Magnitude 6.4 earthquake rattles SLO, Santa Barbara counties

»» Update: ‘Here comes another one’: Fires, power outages among damage from 7.1 California quake

Original story:

A magnitude 6.4 earthquake reported at about 10:33 a.m. Thursday rattled the Central Coast, according to the U.S. Geological Survey.

The earthquake’s epicenter was about 7 miles southwest of Searles Valley, which is approximately 130 miles east of Bakersfield, according to the USGS.

There were multiple reports of people feeling the quake in Santa Barbara County, according to the Santa Barbara County Fire Department.

Multiple people in San Luis Obispo County reported on social media that they had felt the quake.

According to the USGS, people in Santa Barbara, Goleta, San Luis Obispo, Pismo Beach, Santa Maria, Grover Beach and Atascadero said they felt the temblor.

The San Bernardino County Fire Department said there were multiple buildings with minor cracks, broken water mains, downed power lines and some rock slides in the northwestern part of the county.

The Kern County Fire Department said crews were responding to about two dozen incidents, from structure fires to medical assistance, in the Ridgecrest area, which is near the quake’s epicenter.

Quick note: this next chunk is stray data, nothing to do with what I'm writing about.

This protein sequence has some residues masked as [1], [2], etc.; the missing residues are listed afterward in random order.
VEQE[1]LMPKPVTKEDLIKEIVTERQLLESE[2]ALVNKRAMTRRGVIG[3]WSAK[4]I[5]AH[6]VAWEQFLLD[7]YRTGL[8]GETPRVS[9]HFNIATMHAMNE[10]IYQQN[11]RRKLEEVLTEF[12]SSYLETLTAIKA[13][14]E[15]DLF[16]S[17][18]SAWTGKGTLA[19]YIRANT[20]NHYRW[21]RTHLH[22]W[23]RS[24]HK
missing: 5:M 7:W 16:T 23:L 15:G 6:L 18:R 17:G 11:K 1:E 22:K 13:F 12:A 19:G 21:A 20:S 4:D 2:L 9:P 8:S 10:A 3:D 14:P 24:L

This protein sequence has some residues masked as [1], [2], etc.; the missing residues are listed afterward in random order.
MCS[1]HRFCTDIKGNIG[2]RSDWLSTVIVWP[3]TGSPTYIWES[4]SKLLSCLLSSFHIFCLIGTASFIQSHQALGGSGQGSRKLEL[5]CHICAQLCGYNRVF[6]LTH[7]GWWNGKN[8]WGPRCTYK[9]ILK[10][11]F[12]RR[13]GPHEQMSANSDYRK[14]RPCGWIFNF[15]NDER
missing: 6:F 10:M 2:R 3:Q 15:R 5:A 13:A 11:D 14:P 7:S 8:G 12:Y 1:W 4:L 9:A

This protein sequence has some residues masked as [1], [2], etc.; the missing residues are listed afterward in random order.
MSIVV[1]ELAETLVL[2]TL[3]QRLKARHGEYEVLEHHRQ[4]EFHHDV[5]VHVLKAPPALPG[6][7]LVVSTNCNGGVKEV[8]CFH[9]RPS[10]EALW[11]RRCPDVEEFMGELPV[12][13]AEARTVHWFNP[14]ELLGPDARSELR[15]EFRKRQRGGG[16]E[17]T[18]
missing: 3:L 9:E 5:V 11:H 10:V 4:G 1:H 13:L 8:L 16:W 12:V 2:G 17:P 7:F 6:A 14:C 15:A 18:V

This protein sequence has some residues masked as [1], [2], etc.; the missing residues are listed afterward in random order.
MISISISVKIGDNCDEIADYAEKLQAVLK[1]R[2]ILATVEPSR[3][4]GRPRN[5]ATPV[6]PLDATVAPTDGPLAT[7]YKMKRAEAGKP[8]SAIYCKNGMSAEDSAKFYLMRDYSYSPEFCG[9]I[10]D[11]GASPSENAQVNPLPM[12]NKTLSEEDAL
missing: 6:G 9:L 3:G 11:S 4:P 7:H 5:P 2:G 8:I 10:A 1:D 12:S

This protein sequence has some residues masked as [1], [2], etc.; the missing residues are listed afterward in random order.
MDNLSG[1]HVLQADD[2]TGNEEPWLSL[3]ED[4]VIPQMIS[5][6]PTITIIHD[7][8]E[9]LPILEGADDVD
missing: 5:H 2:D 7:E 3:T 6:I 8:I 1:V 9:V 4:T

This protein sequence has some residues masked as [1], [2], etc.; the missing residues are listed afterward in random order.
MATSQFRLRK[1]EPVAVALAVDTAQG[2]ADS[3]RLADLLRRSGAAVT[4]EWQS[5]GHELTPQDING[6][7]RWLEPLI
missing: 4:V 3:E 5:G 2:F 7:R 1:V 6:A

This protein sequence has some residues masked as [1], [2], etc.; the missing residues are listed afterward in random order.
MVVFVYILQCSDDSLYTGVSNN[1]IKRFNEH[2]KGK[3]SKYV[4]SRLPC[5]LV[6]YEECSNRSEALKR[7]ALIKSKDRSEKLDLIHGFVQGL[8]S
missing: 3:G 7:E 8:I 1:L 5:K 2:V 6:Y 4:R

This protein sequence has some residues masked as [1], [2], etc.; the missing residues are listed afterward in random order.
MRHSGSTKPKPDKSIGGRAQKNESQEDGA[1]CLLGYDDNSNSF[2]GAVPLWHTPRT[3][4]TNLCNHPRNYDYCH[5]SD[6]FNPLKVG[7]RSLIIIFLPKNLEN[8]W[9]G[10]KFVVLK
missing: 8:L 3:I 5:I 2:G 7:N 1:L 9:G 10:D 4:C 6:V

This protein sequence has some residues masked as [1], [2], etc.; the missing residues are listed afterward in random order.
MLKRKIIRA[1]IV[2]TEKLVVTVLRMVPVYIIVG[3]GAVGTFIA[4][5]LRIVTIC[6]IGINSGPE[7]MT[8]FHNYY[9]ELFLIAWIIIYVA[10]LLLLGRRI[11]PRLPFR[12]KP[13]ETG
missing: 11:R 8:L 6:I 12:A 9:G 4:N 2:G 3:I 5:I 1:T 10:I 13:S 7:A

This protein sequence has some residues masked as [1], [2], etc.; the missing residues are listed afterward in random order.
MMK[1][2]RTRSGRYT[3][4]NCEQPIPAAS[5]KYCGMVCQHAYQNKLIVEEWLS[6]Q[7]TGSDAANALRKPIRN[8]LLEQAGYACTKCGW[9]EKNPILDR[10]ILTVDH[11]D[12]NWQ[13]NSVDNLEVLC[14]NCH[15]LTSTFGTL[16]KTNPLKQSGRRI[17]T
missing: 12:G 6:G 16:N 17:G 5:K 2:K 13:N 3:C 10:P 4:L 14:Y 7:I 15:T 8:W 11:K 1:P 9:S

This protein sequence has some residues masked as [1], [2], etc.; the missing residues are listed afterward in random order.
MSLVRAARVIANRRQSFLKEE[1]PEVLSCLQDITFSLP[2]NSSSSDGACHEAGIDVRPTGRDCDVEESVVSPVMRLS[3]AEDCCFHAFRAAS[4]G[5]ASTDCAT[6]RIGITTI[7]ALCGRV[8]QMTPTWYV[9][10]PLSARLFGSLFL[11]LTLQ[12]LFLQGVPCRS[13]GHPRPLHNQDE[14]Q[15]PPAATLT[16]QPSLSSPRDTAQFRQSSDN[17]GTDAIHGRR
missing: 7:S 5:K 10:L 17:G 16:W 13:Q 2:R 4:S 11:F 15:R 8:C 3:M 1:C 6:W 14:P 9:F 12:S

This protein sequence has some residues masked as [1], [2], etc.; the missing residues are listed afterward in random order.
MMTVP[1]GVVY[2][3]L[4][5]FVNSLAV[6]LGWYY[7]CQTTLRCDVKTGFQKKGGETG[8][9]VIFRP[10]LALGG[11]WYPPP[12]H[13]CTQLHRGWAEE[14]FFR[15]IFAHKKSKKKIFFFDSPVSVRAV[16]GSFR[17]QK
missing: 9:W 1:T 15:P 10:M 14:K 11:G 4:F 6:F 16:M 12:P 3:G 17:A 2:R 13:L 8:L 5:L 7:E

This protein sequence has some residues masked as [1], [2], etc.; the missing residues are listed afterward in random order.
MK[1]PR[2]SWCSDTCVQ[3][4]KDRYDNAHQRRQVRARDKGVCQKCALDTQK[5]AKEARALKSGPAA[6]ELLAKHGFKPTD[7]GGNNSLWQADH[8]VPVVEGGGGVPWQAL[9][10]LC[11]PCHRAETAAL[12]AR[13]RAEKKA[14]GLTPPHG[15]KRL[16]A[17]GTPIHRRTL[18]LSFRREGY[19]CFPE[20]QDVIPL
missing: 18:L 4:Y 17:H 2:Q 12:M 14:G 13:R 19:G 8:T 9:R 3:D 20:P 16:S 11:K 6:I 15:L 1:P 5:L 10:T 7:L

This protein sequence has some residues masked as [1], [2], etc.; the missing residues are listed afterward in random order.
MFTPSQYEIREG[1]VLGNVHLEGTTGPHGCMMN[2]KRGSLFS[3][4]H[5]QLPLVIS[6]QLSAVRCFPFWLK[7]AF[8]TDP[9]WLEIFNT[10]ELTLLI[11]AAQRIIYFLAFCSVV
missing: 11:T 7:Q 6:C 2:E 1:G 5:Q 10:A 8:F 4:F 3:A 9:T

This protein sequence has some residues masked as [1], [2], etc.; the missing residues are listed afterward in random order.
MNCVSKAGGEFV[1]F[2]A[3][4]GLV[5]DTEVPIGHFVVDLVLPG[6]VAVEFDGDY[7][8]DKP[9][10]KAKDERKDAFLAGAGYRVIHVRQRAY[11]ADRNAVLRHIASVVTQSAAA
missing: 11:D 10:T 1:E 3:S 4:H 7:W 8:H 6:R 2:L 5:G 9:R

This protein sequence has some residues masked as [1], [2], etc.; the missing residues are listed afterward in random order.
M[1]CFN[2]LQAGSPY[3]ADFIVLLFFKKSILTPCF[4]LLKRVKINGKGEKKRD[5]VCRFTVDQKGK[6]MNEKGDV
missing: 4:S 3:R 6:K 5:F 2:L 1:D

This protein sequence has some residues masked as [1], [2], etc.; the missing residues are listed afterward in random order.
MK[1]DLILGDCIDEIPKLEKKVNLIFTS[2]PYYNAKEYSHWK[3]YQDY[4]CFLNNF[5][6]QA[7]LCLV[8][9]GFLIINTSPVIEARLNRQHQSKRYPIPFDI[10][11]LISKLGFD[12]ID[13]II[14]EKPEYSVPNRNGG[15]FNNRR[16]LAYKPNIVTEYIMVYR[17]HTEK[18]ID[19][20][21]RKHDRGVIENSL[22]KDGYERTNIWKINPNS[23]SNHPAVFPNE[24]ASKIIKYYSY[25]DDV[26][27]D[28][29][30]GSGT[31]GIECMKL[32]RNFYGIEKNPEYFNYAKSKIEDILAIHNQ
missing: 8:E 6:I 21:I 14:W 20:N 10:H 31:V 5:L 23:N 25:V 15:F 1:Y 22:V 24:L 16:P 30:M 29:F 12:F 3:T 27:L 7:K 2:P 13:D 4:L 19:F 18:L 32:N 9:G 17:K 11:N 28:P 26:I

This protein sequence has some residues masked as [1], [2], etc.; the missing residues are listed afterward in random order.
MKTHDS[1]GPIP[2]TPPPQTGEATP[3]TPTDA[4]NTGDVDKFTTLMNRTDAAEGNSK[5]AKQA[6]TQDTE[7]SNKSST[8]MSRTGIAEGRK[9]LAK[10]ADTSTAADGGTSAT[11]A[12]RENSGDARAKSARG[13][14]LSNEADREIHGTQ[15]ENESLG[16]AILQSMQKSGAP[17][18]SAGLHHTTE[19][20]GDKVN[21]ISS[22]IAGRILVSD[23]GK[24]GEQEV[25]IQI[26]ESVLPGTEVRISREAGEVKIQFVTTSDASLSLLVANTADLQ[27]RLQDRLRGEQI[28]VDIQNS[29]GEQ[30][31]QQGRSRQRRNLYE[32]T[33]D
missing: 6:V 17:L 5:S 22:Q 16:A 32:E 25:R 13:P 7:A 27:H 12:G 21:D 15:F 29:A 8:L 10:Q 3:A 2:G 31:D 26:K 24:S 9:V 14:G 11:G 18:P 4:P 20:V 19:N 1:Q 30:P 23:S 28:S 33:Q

Multiple injuries were reported in Ridgecrest, according to the Associated Press.

Several apartment buildings in the Ridgecrest area, as well as the Ridgecrest Regional Hospital, were evacuated as a result of the quake, the Kern County Sheriff’s Office said.

Amtrak’s Pacific Surfliner train announced on Twitter that all trains were stopped due to seismic activity just before 10:40 a.m. Ten minutes later, train service had resumed “at reduced speeds,” Amtrak said.

Multiple aftershocks have been reported in the area of the quake’s epicenter, according to the USGS.

The quake was also felt throughout Southern California, from the high desert to Laguna Niguel.

Additional information was not immediately available.

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Gabby Ferreira is a breaking news and general assignment reporter at The Tribune in San Luis Obispo. A native of Houston, Texas, she was a reporter in Tucson, Arizona; Indianapolis, Indiana; and Palm Springs, California, before moving to San Luis Obispo County in 2016.